·      Advance operational considerations: 

o   Is working from home possible? Is it likely to be temporary or more than a few weeks? 

o   What equipment will employees need? Not just laptop, but software, phone, broadband or tether capacity, stationery, lighting, seat and desk etc and diversion of phones. Will you let employees use their own mobiles or company ones and is there enough data allowance for this?

o   Are there conferencing facilities? 

o   Does there need to be advanced notice to suppliers / clients / customers?

·      Remote internal communications:

o   How Isolation can be isolating… how can you minimise this? For example, improving communications between team members with:

§  check in calls - daisy chain calls to all members of the team

§  Buddy systems for regular checks and morale boosting – the water cooler equivalent moment

§  regular am /pm conference calls

§  rota spacing or alternating shift patterns to minimise team contact

o   What happens if they are approached by the media or social media? Some staff may not be aware of the social media or media policy and it is essential to reinforce: just because people are working at home does not mean they are not obliged to follow corporate comms policy and the boundaries may need to be reiterated.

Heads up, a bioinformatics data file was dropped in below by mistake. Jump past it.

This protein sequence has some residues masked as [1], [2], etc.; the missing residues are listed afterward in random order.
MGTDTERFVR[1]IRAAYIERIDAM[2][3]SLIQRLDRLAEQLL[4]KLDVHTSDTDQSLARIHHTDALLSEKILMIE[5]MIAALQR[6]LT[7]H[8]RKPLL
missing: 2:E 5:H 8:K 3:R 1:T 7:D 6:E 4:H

o   If staff are working from home, what safety measures, if any need to be considered? This could include a specified check in time or other measures to ensure that they are fit and able to work.

o   If staff are working from home – and other members of the family or household are at home, what can you do to assist them to have a good working environment? A trial run or team discussion can help iron out issues that can be a barrier to productivity. 

·      In the event that the business is temporarily closed, consider a staff handbook to cover interim arrangements. At a minimum, it should set out what is expected of them during this time, what they should do if they feel ill, who they should report to if they need to, how managers will keep them informed on the situation and any IT or HR arrangements.